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porkchop_001
December 5th, 2010, 12:50 PM
Hi Guys,

I had a solid dual-booting machine of Windows 7 and Ubuntu 10.10 on my ASUS Eee PC netbook but I've hit an issue...

I installed Burg and when I re-booted I get the GRUB error message:

error:no such device: 74ef5b4a-1215-4460-b67d-9994f72fa678
Entering rescue mode....
grub rescue>

Most of the solutions lying around involve inserting the live CD etc. but I'm, obviously, unable to do that as I'm on a netbook without a CD drive. Any solution guys? Thanks in advance!

sikander3786
December 5th, 2010, 12:57 PM
You can try booting from Grub Rescue > prompt as explained here by drs305.

http://ubuntuforums.org/showthread.php?t=1594052

Or if not successful, you'll need to boot from an Ubuntu Live USB (as you don't have a CD drive).

https://help.ubuntu.com/community/Installation/FromUSBStick

http://unetbootin.sourceforge.net

Then run and post the output of bootinfoscript as per instructions here.

http://bootinfoscript.sourceforge.net

And wrap your output with code tags # from post menu. [/code] at the end and [code] at the beginning.

porkchop_001
December 5th, 2010, 01:16 PM
Cool thanks sikander - I'll get on it right away and let you know!

porkchop_001
December 6th, 2010, 07:16 AM
Okay so sadly it isn't working. I've tried using both unetbootin and the in-build Ubuntu Startup Disk creator and both haven't worked. I've put the USB drive into a working computer and it acts as a USB OS and all, but when it's plugged into my netbook it simply doesn't work. I've configured the BIOS settings to ensure that the Removable Drive is loaded first...but still no deal.

Any further ideas? I've even tried to simply restore my netbook to factory default (done by tapping F9 on my ASUS Eee PC 1005HA) and even that doesn't work.

sikander3786
December 6th, 2010, 08:07 AM
What happens when you boot the same USB on your netbook? Black screen? Any errors? How far does it get?

wilee-nilee
December 6th, 2010, 09:05 AM
Here is a condensed manual boot from a grub prompt.

Manual boot from grub prompt for grub2

set root=(hd0,X) X=the partition # of OS
linux /boot/vmlinuz(tab=kernel) root=/dev/sdaX
initrd /boot/initrd(tab, then enter)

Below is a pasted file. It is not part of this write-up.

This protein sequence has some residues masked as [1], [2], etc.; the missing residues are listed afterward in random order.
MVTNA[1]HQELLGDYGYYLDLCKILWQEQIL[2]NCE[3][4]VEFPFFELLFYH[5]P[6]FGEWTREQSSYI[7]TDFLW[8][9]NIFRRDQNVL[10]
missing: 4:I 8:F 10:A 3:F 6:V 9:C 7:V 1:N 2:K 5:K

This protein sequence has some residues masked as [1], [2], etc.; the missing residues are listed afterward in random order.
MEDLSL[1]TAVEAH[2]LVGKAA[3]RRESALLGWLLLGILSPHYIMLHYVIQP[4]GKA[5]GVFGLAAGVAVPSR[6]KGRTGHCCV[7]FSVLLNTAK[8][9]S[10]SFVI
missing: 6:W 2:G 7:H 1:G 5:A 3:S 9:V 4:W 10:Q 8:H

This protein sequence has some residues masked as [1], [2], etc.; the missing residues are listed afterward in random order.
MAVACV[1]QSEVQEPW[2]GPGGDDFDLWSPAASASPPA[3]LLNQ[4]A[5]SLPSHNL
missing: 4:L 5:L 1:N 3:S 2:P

boot (enter)

niteshreddy
December 6th, 2010, 01:21 PM
Is your installation a wubi install?

if it is... then the first few lines in this post

http://ubuntuforums.org/showthread.php?t=1195275

should solve your porblem

porkchop_001
December 6th, 2010, 02:15 PM
Here is a condensed manual boot from a grub prompt.

Manual boot from grub prompt for grub2

set root=(hd0,X) X=the partition # of OS
linux /boot/vmlinuz(tab=kernel) root=/dev/sdaX
initrd /boot/initrd(tab, then enter)
boot (enter)

Tried this and it didn't work - is the code correct? The first line was fine but it came up with 'Unknown command 'linux''. Ideas?


Is your installation a wubi install?

if it is... then the first few lines in this post

http://ubuntuforums.org/showthread.php?t=1195275

should solve your porblem

It sounds like it'd work but I can't get into Windows...so that method seems useless at the moment sadly.

*sigh* I should start reading release notes with more care hey!

sikander3786
December 6th, 2010, 05:53 PM
Okay so sadly it isn't working. I've tried using both unetbootin and the in-build Ubuntu Startup Disk creator and both haven't worked. I've put the USB drive into a working computer and it acts as a USB OS and all, but when it's plugged into my netbook it simply doesn't work. I've configured the BIOS settings to ensure that the Removable Drive is loaded first...but still no deal.

Any further ideas? I've even tried to simply restore my netbook to factory default (done by tapping F9 on my ASUS Eee PC 1005HA) and even that doesn't work.
Why don't you concentrate on trying to boot an Ubuntu Live USB? The problems might be curable once you let us know about them.

bcbc
December 6th, 2010, 10:19 PM
It sounds like it is a wubi install. See problem #1 here: http://ubuntuforums.org/showthread.php?t=1639198

Wubi needs the windows bootloader (or equivalent) in the MBR. Burg overwrites this.